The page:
Long before she passed, my mother gifted me a collection of 3x5 index cards, with at least one card for each day of the year. A prolific diarist, my mother had always filled her calendar books with notes about each day. These were not the sort of diary entries wrought with internal dialogue, emotional outpourings, or philosophical handwringing. Rather, they were simple one-line affairs, often remarking on the weather– were it particularly hot, cold, or stormy – but also including tidbits of events, births, deaths, or who she may have visited or called that day.
Eventually she transcribed these entries onto index cards, so as each day passed she would look at the card for the day, see the events that had happened on that same day years past, and make her new entry.
At some point she duplicated her cards for me, telling the story she had captured from my point of view; “dinner with Chris” in my mom’s version, became “dinner with mom.” I’ve had these cards for years and finally decided to make them a project of my own – to put them in some electronic format that I can read and follow along, and also update as my own days pass.
I too, have kept journals. Unlike my mother though, mine are full of haphazard exposition often written in deliberately obscure hand writing. An entry might include several pages of repetitive introspection followed by weeks, sometimes months, of blank pages. Yes I’ve filled volumes over the years, but they paint a timeline that is admittedly rather hard to follow.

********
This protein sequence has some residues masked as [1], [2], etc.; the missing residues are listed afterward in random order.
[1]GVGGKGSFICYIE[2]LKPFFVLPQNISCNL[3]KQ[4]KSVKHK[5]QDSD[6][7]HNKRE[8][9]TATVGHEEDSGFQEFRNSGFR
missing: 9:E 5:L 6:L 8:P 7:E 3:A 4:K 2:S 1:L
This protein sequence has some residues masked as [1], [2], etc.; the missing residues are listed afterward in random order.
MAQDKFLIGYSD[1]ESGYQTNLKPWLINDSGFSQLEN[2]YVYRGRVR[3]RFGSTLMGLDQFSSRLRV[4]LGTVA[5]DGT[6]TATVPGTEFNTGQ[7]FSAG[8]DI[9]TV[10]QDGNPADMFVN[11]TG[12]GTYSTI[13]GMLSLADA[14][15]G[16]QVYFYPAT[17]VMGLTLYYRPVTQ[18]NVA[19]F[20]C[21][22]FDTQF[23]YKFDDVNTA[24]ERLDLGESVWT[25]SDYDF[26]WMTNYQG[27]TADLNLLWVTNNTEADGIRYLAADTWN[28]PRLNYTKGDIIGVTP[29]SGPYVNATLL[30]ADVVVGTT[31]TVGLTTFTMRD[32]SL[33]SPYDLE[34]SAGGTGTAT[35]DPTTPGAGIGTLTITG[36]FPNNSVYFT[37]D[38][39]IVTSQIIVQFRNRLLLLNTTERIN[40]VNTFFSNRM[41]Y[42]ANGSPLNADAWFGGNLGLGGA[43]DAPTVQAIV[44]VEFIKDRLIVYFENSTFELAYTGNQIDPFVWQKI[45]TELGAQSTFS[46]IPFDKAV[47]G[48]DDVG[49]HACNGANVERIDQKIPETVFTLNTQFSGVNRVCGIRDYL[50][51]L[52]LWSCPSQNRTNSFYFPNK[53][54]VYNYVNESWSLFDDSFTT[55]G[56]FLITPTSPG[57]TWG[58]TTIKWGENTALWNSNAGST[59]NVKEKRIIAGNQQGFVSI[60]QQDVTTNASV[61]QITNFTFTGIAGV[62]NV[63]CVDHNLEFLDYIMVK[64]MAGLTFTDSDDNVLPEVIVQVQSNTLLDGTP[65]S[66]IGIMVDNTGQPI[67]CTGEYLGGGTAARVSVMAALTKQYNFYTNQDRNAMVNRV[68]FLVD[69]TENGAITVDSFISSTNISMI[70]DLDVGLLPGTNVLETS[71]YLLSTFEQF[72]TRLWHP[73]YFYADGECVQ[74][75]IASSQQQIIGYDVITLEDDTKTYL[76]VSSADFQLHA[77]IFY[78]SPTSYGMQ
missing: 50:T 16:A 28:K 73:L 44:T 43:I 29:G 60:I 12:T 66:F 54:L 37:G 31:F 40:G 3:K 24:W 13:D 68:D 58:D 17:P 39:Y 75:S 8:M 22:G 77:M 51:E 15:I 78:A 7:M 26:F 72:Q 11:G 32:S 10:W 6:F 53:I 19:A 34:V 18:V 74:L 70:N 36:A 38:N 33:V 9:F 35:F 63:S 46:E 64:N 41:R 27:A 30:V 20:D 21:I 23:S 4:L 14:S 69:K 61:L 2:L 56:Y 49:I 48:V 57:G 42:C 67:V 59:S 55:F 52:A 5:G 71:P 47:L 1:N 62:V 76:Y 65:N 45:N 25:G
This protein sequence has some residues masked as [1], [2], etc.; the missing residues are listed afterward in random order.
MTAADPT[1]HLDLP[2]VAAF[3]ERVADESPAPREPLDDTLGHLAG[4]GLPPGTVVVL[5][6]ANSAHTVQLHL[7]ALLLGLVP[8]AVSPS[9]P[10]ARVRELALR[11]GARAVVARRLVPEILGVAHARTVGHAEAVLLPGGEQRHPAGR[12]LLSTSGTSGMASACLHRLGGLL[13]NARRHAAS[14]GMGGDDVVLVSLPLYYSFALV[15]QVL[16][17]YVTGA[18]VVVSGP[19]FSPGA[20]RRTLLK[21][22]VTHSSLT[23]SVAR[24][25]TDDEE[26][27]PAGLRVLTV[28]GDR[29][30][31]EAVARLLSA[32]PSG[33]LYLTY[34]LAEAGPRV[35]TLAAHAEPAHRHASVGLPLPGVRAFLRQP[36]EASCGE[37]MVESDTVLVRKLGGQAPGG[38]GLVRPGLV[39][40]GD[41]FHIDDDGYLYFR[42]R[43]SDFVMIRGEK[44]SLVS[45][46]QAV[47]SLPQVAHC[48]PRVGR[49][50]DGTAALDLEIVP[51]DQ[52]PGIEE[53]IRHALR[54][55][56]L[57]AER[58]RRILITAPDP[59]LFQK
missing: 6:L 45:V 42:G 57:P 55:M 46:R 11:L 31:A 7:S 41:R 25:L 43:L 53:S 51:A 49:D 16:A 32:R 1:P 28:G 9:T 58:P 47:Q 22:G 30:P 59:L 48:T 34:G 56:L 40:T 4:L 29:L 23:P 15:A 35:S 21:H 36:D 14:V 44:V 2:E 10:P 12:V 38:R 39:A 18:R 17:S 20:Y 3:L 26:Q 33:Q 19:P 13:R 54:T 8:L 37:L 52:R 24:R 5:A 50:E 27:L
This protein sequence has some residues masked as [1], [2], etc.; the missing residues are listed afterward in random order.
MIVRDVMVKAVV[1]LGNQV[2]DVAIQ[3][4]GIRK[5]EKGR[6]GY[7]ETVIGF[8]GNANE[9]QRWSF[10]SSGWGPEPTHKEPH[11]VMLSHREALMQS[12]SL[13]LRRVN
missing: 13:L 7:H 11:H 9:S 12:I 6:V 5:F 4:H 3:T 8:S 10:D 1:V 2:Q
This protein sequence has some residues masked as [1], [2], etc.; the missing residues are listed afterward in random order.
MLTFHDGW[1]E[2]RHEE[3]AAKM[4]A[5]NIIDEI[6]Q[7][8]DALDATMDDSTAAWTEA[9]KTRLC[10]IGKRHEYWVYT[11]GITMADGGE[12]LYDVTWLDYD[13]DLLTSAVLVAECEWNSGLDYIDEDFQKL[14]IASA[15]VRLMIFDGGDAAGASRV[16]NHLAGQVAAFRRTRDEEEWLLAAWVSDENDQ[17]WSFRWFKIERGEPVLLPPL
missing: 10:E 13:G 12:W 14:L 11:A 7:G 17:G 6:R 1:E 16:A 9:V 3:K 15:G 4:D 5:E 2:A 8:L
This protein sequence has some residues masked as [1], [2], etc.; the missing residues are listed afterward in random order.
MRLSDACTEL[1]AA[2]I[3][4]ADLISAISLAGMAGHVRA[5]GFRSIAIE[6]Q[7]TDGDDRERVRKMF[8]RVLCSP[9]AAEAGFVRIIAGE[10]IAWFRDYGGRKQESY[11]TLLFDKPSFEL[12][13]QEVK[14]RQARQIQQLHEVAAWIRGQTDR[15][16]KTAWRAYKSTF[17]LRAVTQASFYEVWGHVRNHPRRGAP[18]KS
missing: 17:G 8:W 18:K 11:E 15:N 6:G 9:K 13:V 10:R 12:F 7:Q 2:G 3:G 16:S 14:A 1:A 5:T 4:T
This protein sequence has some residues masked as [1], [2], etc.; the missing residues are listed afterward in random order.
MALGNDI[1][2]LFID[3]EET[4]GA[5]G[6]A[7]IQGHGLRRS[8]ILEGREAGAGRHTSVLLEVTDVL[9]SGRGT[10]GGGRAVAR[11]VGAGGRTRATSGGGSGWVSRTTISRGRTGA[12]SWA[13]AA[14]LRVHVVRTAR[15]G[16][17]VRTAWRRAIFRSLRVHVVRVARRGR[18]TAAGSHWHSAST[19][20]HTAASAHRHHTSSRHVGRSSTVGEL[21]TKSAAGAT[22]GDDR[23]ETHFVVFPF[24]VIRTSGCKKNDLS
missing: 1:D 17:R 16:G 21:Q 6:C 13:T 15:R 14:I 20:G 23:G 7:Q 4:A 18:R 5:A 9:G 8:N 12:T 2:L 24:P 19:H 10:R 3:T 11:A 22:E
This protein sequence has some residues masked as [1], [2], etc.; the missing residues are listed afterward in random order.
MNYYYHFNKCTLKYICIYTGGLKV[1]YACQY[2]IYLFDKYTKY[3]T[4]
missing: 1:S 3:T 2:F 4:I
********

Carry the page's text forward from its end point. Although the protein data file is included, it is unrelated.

Here is the brilliance of what my mother had created – while my journals assemble a sort of linear timeline one might expect in telling one’s story, my mom created a sort of circular, or spiral timeline, in which the past is revisited in regular intervals. In these cards a sort of rhythm is revealed. The spikes of activity in holidays and birthdays are evident and it becomes clear how these are events we normally use to anchor our memories.
In addition, I’ve found that my mom’s simple capture of the day’s events in a single sentence, can also be powerful triggers. As I recently flipped through the cards and saw the words “Dad is ill” I knew that was the day my father could no longer get out of bed, his brain tumor finally causing his immobility. That event forever changes the entire dynamics of our family from that point forward. Three words, no pages and pages of tearful resentments necessary.
I understand this is a code decipherable in many cases only by me. My First concert is recorded on May 19, 1979 as “to LA with friends to see Camelion and whiskey a gogo to see rock group” –my friends would refer to as the day of Cultural Suicide. It included seeing the play “Pygmalion” at the Music Center, the Movie Jubilee at the Nuart, and The Screamers at the Whiskey.
Then There’s February 8, 1984, “opening of winter Olympics in Jugoslavia” – Sure a historic event easily Googled, but for me this marked the start of a three week period of decadence with my soon to be wife eating chocolate, and downing shots of slivovitz anytime a medal was won, or a jump was landed. These simple sentences are memory seeds waiting to sprout and grow into full blown remembrances.
As this project continues I’m slowly learning my mother’s simplified methods of distilling a day into a sentence. I know I’m consciously trying to capture the things that will become my future memories, but I also wonder about those events whose significance only reveal themselves in time. Points in time, points on a circle. I’m enjoying this journey through my forgotten anniversaries.